removal of the tube containing the ectopic pregnancy is allowed under the principle
of double effect. Injecting methotrexate to kill the baby and preserve the tube
is not. That is the distinction.

Alicia, both of your articles on this have been very thoughtful, well reasoned and faithful. I have also very much appreciated your POV from the professional side of things. Thank you.

I'm surprised to hear that induction of a full-term baby for convenience isn't allowed, since I had two back in the 60s at a Catholic hospital. The motive was to spare a hectic drive to a hospital eight miles away through the heart of the city.

Here's a sad case on the opposite side: more than 50 years ago a friend of mine her baby die in utero at six weeks but no miscarriage. She was required to carry the corpse for another five months so the doctors could be really, really sure the baby was dead.

It could be argues that your inductions were not for convenience but for safety in terms of not delivering in the car. Convenience inductions are those that occur because the mom is sick and tiered of being pregnant and/or her provider is sick and tired of hearing her whine. Or so that the baby will be born on a 'significant' day (an especial problem among some of our Asian population with the strong astrological focus). Induction after viability needs a proprotionate cause, but the closer one gets to term the more leeway there is. One would not induce at 36 weeks to avoid a hectic car ride to the hospital, but one might very well at 39 1/2 weeks, especially if the body shows clear signs of readiness for labor.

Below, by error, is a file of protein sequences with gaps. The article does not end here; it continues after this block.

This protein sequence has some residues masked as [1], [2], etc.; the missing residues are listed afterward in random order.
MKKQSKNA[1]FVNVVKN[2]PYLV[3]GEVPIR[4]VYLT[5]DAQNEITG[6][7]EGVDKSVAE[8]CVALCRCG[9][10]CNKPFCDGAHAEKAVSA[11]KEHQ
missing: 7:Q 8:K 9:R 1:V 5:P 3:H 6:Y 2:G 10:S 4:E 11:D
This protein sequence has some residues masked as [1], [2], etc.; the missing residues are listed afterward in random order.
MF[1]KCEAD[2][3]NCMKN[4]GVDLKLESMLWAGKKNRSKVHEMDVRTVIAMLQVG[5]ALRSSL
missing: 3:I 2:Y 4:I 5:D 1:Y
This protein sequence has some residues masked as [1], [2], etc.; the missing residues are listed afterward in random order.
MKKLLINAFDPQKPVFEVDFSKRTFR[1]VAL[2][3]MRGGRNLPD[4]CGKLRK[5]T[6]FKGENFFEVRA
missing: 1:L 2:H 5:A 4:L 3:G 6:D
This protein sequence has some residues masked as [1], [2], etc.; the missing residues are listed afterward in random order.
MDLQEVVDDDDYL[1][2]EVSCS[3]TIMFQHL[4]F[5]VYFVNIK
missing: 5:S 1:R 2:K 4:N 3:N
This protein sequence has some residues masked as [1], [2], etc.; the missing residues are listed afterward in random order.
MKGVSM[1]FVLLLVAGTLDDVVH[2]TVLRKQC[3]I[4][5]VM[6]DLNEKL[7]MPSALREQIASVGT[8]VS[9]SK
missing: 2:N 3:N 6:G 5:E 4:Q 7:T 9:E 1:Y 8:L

Technology is a two-edged sword. 27 years ago I was required to go through what your friend did, the baby died in May at around 8 weeks and I didn't miscarry (or get any help) until September, because the docs felt that US was too expensive and that nature would eventually take care of things!

Thank you, Alicia. I appreciate everything you said in this entry.

Good points, Alicia. I still don't know where I stand on this, but your points helped to clarify it a lot in my mind.

I posted a "prayer notice" over at Anne's. When I criticized the carping, rest assured your statements were not the target of that criticism.

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This page contains a single entry by alicia published on February 20, 2005 6:20 PM.